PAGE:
Looking for some early inspiration for your ice art or snow sculpture/ structure? Crystal Jochum, Rosser United Church in Rosser, MB writes:

A wall of carefully stacked ice blocks, glowing blue at night. “One of our former ministers inspired our congregation to build an ice church several years ago and it has become a tradition.  Most members of our congregation freeze ice blocks for this project–in 1 and 2 litre milk cartons or any other square-ish containers (that won’t burst as the water freezes and expands).  One family freezes large ice blocks (maybe in 5 gallon pails?) which are used for the “foundation” of our ice church.  Some people have fun making coloured blocks using food colouring in the water.

Construction day has young and old gathering to peel cartons off of ice blocks and many hands stacking blocks often haphazardly on top of the large foundation ice blocks.  We use snow as mortar and water poured sparingly from watering cans to glue blocks in place. In pre-COVID times there was usually hot chocolate and cookies available and one year when it was really nice weather we had a bonfire and wiener roast after construction.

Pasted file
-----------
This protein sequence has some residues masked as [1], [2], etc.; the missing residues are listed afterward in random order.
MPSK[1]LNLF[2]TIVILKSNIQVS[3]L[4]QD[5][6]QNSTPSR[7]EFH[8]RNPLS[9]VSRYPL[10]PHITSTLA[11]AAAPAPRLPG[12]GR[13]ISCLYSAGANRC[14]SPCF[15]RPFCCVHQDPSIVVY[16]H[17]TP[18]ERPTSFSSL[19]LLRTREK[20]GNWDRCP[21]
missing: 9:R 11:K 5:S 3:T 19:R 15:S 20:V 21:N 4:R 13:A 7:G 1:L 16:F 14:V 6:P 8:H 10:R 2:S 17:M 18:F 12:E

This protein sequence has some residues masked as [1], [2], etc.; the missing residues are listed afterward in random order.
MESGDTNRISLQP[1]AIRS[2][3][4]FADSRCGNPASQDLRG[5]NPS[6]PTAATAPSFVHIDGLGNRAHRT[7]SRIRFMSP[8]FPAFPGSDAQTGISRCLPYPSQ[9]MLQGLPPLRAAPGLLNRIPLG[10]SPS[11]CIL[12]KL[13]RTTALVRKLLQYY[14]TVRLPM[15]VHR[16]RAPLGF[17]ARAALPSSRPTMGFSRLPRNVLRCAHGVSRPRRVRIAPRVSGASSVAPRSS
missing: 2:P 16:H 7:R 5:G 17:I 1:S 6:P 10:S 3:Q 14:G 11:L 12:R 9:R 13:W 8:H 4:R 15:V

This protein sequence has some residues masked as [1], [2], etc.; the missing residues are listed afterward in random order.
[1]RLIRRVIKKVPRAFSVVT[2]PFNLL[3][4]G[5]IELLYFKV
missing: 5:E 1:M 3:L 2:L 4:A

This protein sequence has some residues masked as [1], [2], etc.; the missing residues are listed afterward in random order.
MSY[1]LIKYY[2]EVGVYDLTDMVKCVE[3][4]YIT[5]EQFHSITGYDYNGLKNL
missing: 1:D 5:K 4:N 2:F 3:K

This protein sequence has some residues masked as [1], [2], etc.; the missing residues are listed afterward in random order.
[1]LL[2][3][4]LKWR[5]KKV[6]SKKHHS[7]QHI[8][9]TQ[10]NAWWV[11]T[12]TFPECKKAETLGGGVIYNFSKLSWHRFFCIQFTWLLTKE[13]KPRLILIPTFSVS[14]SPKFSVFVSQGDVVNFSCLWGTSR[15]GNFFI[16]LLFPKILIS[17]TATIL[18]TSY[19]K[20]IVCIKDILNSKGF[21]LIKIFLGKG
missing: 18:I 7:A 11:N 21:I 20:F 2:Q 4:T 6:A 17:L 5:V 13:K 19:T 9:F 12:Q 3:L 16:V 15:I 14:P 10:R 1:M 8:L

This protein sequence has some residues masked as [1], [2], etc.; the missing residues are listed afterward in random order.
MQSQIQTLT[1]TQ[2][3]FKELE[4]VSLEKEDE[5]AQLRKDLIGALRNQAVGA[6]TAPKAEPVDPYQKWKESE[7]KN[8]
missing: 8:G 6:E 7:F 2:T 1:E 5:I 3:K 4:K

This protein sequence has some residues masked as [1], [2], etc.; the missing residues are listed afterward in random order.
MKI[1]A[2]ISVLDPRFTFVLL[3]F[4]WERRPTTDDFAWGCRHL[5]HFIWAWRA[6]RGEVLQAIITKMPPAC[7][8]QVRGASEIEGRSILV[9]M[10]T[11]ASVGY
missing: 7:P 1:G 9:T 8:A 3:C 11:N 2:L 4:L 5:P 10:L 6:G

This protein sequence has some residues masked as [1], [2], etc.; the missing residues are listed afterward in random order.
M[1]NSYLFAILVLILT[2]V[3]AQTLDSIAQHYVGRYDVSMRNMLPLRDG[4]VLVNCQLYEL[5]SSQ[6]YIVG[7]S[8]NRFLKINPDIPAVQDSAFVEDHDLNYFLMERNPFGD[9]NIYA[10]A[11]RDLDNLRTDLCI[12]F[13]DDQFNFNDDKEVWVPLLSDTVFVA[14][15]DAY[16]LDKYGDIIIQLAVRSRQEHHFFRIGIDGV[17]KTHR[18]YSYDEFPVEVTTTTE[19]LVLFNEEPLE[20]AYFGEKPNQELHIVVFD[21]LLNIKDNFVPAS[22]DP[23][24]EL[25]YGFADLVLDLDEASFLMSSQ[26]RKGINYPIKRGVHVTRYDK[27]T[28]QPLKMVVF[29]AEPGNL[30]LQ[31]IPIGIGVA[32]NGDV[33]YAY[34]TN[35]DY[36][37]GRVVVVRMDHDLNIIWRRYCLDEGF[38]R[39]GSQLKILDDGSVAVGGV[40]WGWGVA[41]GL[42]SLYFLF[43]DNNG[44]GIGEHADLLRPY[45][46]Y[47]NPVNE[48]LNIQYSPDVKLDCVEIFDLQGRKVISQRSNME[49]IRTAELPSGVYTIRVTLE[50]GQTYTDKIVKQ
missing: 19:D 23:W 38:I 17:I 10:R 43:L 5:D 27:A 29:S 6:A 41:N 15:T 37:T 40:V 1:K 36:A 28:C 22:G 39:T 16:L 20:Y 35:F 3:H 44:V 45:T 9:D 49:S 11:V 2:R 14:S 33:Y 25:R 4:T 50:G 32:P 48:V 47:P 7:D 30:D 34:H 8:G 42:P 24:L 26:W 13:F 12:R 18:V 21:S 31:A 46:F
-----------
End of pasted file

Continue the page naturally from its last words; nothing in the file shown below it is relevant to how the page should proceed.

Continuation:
A small structure made of blue ice blocks, lit from within at night. It has two spires on the walls and a tree with Christmas lights on it behind.Last year during COVID lockdown, one family took on the construction project and the result was the most symmetrical ice church we’ve ever had.

On Christmas Eve everyone in the congregation is welcome to place a battery-operated tea-light in memory/honour of family or friends in the crevasses between blocks of our ice church. Usually someone sets up a flood light behind the ice church to draw the attention of those driving through town.  And it all looks quite magical until the bonspiel thaw!

This has been a great “fun”-raiser for our congregation.”